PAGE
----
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Thursday, 14 June 1984
Page: 3025

Senator ZAKHAROV —Is the Minister representing the Minister for Health aware that the Private Hospitals and Nursing Homes Association of Victoria has distributed a leaflet relating to health insurance for long term patients, warning that health insurance funds do not cover patients after 35 days? Can the Minister inform the Senate about insurance arrangements applying to people who require longer than 35 days hospital care?

Senator GRIMES —Yes, I have seen a copy of the pamphlet put out by the Private Hospitals and Nursing Homes Association of Victoria whose address is Industry House, 370 St Kilda Road, Melbourne. All one can say about this document is that it is misleading, contains lies and is typical of the scurrilous misrepresentation by this organisation which will do anything and stoop to any depths to denigrate the health insurance scheme.

Senator Peter Baume —Which cannot answer back under privilege. That is the difference.

Senator GRIMES —For Senator Baume's edification, the front page of the leaflet reads:

The sorry story of Medicare and the acutely ill long term patient.

Yet, in fact, the document has nothing to do with Medicare and has nothing to do with Medicare patients. It is certainly true that most private health insurance funds in Victoria do not pay supplementary benefits for acute care patients after 35 days. But this does not concern those people with basic private health insurance. People with basic private health insurance can be covered for acute care for 365 days of the year. If a doctor decides after an initial 35 days of acute care in a private hospital that a patient still needs acute care he can fill out a 3B certificate, as it is called, and the hospital will continue to be funded at the acute care rate. In fact, the doctor can continue to fill out 3B forms for patients regarded as needing acute care for as long as they need it- 365 days a year for the rest of their lives if necessary-and the basic rate will continue to be paid.

What the leaflet refers to concerns only the small percentage of people with intermediate and top table cover. The Hospital Benefits Association Ltd has, on its latest figures, 36 per cent of the Victorian private insurance market. The Australian Natives Association has 15 per cent. But they both provide only intermediate and top table acute cover care for 35 days a year. Medibank Private , which has 32 per cent of the Victorian market, provides care cover for 75 days a year. So one may well ask people with private insurance at this level which company they should be with.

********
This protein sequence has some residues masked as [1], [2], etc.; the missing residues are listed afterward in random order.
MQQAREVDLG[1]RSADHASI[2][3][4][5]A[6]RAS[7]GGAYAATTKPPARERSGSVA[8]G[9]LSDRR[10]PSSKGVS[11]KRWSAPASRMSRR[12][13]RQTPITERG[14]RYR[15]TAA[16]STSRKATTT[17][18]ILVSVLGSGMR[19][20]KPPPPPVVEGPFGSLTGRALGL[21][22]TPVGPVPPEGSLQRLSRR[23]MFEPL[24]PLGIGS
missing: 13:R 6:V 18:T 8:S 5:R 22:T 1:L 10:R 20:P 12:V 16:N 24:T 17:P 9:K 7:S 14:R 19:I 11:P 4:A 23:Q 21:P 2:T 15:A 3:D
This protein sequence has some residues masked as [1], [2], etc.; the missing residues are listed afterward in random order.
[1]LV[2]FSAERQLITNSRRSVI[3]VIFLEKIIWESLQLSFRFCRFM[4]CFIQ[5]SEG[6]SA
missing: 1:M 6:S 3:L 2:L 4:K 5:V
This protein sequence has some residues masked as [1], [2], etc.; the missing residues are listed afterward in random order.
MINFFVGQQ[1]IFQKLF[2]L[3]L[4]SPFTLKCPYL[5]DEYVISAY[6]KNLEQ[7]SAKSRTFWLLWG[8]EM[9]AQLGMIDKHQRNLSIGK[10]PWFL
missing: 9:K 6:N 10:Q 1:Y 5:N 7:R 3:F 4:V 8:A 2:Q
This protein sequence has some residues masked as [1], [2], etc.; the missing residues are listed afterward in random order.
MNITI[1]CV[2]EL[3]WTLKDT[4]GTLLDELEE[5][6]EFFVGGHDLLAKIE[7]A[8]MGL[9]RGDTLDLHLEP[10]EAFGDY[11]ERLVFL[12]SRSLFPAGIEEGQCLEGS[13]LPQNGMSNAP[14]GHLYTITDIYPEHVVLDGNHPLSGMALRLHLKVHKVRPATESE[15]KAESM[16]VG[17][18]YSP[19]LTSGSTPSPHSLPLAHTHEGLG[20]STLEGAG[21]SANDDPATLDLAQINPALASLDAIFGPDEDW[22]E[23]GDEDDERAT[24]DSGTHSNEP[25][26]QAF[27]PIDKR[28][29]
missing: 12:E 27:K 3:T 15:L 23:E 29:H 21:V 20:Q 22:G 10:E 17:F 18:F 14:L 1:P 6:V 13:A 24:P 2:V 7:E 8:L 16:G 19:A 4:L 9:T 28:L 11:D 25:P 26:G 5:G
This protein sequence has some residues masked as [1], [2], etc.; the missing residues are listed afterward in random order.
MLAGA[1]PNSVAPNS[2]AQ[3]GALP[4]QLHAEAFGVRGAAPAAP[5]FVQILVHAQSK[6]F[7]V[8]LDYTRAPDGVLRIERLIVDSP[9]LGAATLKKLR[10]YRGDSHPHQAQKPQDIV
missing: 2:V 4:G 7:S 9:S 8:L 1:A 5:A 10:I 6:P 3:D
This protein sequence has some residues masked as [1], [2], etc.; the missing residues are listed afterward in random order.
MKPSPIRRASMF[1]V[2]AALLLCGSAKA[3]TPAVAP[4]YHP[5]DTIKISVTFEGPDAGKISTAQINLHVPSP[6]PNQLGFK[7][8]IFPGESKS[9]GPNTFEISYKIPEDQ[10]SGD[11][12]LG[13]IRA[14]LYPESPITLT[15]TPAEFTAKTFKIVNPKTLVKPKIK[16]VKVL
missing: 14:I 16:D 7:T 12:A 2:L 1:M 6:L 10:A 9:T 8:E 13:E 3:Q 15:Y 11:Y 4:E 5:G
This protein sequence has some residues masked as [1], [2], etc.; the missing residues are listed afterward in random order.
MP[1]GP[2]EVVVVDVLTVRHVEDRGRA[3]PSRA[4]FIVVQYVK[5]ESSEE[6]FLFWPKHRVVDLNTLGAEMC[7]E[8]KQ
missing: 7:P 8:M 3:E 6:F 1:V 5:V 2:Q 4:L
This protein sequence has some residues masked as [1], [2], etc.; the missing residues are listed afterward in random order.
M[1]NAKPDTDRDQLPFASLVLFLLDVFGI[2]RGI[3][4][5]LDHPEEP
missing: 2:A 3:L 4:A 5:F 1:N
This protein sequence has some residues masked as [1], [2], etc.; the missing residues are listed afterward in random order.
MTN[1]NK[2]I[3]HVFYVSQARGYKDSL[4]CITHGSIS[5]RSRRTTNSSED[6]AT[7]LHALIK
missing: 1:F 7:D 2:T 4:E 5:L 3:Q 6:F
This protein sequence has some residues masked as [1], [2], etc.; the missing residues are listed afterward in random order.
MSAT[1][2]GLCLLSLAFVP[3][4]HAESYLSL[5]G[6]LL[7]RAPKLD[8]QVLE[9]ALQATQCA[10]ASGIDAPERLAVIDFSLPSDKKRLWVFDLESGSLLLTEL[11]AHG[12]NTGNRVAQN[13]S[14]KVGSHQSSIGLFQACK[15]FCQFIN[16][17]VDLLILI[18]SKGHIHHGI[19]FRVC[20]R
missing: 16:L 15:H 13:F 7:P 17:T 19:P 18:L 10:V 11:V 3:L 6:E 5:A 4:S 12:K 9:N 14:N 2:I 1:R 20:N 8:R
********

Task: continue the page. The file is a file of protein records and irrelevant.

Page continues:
I would like to point out, however, that although the 35 day limit is common in Victoria, many health funds throughout Australia pay acute care cover for at least 60 days a year and they are not suffering financially. The Government and the Minister, Dr Blewett, have been highly critical of the actions of these funds which are causing unnecessary worry and considerable financial hardship for patients. That the Private Hospitals and Nursing Homes Association of Victoria should join in defending these funds by putting out a document which is lying, which contains misrepresentations and which pushes the case of these private health insurance companies which are letting their clients down by not providing the benefits of other companies I think is disgraceful.

Because of the concern about this document, Mr Jones, who was the Acting Minister for Health when Dr Blewett was away, wrote to the Voluntary Health Insurance Association of Australia-the association directly representing the private funds-in April urging the funds to amend their rules to increase acute care cover to at least 60 days. He stressed that, if the funds were not prepared to do anything about this, the Government was prepared to do what was necessary to protect the patients and the public. Since then Dr Blewett has met with the head of HBA and has again urged the company to change the rule. The problem in Victoria involves funds such as the HBA and the ANA, not Medicare. The problem has nothing to do with Medicare. The Private Hospitals Association in Victoria knows this. It knew this when it put out this document. It is a misleading and lying political document aimed at denigrating the national health insurance scheme which has, in fact, nothing to do with the problem it is talking about.